From P Street I headed east until I spotted a statue. Must be someone important, I thought. It was the Bard of Ukraine. Yeah, well.
After checking out the bard, I moseyed over to Q Street where I found a statue of the man who united the Czachs and the Slovaks to create Czechoslovakia. He died a couple of years before the Nazis invaded. Timing is everything.
Next I started riding across town on Q Street. A cyclist rolled past. His bike was adorned with touring items, a set of front panniers, a rack bag, a tin cup hanging off the bag, etc. At the next stop light he turned and realized he knew me. It was Joe, a #bikedc friend. We had bonded over tails our our separate cross-country bike tours and the post-tour afterglow we both experienced.
Joe guided me across town through a chicane at Florida Avenue. He pointed out the gun sensor (used to notify policy of gunfire) and noted that we were in the neighborhood where the notorious drug kingpin, Rayful Edmond, ran his operation back in the days when crack was king. (Mr. Edmond was sent to the big house years ago.)
We made it through unscathed then took on the intersection of New York and New Jersey Avenues, the infamous Dave Thomas Circle. It’s actually not a traffic circle. It’s just one of dozens of places where avenues and streets intersect to form a traffic triangle. It gets its name (albeit unofficial) from the fact that there’s a Wendy’s in the middle of the triangle. City planners have promised to fix this mess for decades. I suggest a well placed explosive device would be a good start.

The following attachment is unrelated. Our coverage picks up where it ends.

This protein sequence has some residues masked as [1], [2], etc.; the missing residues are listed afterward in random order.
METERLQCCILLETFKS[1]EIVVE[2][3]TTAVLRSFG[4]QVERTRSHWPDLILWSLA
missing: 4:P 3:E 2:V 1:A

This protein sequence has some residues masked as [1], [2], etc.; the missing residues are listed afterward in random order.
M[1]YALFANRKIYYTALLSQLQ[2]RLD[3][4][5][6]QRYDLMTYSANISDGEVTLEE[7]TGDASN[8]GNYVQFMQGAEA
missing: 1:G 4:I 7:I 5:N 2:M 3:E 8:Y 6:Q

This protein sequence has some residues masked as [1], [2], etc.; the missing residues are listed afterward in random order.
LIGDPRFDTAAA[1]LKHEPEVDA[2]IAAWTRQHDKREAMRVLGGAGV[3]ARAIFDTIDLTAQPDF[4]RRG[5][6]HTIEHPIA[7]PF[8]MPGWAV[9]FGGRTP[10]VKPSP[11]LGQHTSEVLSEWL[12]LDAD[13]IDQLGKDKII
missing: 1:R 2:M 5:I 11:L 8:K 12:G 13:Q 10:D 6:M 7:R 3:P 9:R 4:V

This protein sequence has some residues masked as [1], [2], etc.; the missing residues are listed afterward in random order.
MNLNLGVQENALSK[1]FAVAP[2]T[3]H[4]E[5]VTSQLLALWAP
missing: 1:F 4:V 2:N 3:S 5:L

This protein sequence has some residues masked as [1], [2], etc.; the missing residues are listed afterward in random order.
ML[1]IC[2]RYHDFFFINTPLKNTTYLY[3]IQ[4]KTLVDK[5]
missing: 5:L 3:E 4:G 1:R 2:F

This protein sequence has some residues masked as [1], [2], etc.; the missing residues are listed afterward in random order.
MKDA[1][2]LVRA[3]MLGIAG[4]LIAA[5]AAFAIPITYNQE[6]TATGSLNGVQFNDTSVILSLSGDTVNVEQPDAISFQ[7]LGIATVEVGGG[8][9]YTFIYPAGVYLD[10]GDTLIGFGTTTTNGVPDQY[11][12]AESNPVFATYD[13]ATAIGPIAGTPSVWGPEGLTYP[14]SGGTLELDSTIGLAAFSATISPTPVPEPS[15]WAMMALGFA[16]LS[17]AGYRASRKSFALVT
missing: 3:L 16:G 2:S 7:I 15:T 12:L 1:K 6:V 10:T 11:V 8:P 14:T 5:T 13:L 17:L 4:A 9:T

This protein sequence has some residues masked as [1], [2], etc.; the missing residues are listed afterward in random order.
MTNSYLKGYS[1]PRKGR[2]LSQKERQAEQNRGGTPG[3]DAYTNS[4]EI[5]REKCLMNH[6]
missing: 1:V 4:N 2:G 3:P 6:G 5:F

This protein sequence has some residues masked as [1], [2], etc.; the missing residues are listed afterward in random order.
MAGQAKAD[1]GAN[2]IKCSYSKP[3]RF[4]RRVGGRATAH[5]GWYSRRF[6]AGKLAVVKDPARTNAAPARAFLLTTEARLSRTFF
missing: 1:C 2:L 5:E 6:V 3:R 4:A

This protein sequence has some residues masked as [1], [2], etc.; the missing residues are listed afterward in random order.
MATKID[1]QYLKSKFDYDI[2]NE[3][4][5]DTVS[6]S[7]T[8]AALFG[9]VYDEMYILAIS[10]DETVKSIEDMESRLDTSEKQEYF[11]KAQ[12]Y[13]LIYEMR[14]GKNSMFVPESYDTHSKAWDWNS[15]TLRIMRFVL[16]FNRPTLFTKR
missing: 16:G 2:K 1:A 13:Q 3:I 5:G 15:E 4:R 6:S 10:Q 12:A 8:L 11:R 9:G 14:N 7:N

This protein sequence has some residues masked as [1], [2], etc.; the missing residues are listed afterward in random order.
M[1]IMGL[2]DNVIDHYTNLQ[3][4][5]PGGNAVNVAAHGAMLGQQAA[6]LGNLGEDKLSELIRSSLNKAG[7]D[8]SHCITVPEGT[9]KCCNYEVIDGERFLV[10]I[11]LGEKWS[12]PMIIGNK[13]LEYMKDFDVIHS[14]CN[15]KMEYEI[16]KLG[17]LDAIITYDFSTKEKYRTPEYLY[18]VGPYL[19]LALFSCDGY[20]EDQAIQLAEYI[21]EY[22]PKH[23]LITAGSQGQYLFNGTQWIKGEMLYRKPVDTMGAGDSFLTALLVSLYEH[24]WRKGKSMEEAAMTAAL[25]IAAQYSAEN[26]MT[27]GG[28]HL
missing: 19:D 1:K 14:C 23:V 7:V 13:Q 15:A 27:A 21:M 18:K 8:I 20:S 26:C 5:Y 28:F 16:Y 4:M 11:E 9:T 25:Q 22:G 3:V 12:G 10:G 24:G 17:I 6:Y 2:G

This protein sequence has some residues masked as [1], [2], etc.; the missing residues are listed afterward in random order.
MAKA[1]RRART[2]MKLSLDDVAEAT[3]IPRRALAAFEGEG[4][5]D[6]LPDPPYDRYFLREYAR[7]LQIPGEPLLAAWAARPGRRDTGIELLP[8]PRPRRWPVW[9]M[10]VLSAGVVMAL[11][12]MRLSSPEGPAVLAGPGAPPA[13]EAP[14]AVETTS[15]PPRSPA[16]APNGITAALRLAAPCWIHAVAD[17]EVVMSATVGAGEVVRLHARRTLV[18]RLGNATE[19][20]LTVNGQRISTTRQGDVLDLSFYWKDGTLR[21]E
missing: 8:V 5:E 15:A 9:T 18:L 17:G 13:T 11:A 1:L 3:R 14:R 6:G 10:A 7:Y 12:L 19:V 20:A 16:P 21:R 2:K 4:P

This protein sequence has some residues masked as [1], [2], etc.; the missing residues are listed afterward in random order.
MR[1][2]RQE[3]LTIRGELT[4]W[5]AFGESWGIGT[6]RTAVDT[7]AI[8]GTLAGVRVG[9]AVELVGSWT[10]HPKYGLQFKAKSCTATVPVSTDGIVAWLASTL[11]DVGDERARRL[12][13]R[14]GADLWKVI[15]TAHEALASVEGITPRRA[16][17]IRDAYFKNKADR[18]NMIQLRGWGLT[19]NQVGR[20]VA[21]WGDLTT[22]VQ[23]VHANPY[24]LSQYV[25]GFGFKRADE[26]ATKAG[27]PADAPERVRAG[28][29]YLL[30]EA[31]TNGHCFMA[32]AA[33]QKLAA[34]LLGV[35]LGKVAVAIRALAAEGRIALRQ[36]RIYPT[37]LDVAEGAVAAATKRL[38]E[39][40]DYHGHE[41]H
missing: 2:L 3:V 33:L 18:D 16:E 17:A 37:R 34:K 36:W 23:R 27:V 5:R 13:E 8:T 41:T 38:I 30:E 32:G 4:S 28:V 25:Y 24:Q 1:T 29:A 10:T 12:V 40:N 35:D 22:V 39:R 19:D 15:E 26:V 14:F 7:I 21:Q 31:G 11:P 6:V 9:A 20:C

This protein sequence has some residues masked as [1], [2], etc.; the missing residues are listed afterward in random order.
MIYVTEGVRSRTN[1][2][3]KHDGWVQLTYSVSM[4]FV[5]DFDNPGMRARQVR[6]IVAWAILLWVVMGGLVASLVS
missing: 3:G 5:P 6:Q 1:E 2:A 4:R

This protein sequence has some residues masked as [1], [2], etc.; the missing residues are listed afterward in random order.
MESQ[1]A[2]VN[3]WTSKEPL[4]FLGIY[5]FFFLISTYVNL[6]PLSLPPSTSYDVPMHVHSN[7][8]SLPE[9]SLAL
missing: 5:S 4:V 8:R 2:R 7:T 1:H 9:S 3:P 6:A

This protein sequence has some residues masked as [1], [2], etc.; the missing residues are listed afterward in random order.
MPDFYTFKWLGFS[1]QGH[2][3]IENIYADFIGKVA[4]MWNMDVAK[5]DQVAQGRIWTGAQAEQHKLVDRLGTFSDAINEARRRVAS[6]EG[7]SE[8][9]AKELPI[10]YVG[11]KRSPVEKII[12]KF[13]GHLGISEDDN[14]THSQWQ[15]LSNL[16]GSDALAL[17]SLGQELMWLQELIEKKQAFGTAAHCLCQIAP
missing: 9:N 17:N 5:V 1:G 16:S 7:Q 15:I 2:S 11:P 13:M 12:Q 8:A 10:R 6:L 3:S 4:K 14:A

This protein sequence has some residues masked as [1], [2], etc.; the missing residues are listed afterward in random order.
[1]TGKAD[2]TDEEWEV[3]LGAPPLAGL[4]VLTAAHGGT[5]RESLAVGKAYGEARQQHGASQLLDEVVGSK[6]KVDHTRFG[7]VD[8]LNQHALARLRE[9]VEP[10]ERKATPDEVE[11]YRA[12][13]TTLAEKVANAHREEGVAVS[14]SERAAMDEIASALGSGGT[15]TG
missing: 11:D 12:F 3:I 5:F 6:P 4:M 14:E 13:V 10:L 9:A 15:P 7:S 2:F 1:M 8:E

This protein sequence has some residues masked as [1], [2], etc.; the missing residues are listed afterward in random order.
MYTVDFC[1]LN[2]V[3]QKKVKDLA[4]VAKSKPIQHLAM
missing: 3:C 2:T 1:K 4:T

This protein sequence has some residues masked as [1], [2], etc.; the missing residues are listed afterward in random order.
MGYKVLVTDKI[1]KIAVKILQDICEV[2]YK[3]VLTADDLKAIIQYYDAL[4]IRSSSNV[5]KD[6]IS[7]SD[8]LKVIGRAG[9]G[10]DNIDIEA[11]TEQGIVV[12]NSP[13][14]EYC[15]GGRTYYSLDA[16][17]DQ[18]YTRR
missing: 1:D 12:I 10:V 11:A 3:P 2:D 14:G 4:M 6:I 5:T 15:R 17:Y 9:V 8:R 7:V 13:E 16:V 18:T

Joe guided me off road across the circle using curb cuts. I am impressed that he pulled this off without eliciting a single honk from drivers. We were fish on a reef swimming past the sharks. Back on Florida Avenue, we made our way into a protected bike lane. It had flexposts on the left hand side. This was great. It was filled with debris and park vehicles. This was not great.
To our left were several brand new high rise apartment buildings. Joe said his good byes and veered off to his posh abode. I continued on past Gallaudet University. A few blocks later I passed the ghost bike (a bike painted in white) that marks where my friend Dave was killed by a maniac driving a stolen van.
As depressing as the site is, I am always buoyed by think of Dave. He was a splendid human being.
Florida took me to H Street and Benning Road. I crossed the Anacostia River and took the Anacostia River Trail all the way to the South Capitol Street bridge. I rode on the side walk across the bridge and admired the new bridge being built to my left. They can’t finish it too soon. The sidewalk is falling apart.
Back on the west side of the river, I turned near Nationals Park. I managed to ride through a whole mess of construction, around Fort McNair, and down past the Wharf. This area is normally a beehive of activity but the pandemic…well, you know.